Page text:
It’s not my brief to review fruit wines, and I must admit a very limited experience of them, having judged them at A&P shows and the like only around a half dozen times. However, the same rules of quality assessment apply in looking at fruit wines as any grape-based wine. Quality fruit with proper ripeness handled with sensitivity is the basis, and the resulting wine must have balance and give pleasure.
However, a visit by Alisha Phelps gave me a bit to think about. She and her partner Damon Pratt want to take fruit wine beyond the popular misconception that it is only sweet and suited to go only with dessert. Their motto is “More tart than sweet” and their aim is to make their fruit-based wines to resemble grape wine, and thus be suitable to accompany contemporary cuisine and dining. Damon went to EIT Hawke’s Bay’s winemaking course, then he and Alisha set up their winery on 0.8 ha of land near Dannevirke, Central Hawke’s Bay. At present, they are making wine from certified organic fruit from growers in the central and eastern North Island, until their own fruit comes on stream. The Ruahine Wine range features dry and medium styles from feijoa, boysenberries and plums. Blueberry and boysenberry fortified wines are in the works, these being uniquely aged in Totara wood rather than oak.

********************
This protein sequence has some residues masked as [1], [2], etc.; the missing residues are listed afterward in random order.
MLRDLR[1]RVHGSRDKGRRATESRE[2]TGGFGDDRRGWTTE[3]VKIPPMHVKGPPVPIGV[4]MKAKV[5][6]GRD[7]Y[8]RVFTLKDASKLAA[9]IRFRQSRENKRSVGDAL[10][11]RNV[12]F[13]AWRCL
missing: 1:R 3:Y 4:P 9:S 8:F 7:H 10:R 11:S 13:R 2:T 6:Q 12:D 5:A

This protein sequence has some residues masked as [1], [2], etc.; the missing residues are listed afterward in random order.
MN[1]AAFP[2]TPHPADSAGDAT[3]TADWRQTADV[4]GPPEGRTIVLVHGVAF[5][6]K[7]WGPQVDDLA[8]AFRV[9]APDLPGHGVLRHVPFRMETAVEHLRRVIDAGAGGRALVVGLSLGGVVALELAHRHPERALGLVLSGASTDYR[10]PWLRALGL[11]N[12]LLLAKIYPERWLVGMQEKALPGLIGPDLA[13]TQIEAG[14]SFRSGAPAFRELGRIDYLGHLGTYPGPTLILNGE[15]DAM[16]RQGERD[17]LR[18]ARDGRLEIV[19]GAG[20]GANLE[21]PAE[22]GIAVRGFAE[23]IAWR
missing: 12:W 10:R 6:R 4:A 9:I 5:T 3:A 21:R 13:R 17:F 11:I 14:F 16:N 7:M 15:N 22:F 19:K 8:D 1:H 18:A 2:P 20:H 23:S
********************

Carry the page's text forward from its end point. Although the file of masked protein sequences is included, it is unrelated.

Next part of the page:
A taste of a selection of the Ruahine fruit wines left me with good impressions. The Ruahine Feijoa Dry 2010 displayed excellent fruit purity with a soft and rounded palate. Not quite dry to be ‘dry’ for me. The Ruahine Feijoa Medium 2010 was more matty in expression, and without quite the fruit definition, but possessed very good balance. A Ruahine Boysenberry Medium 2010 had great vibrancy of colour, as this fruit usually provides, the fruit flavours only moderate in intensity and a little dried through the palate. The 20% alc. ‘port-style’ wines were interesting works in progress. The Ruahine ‘Blue Drake’ ‘Port of Saint Andrew’ made from blueberry was quite light and fragrant, the triple-distilled alcohol spirit showing over the fruit. And the Ruahine ‘Roaring Red’ ‘Port of Saint Bruce’, made from boysenberries, was dark and extremely powerful and concentrated with spicy wood smoke taking centre stage.
The wines show the potential to fulfil the aims of the proprietors. Already, there is evident quality and style, and hopefully Damon and Alisha continue to make progress. For more information visit www.ruahinewines.biz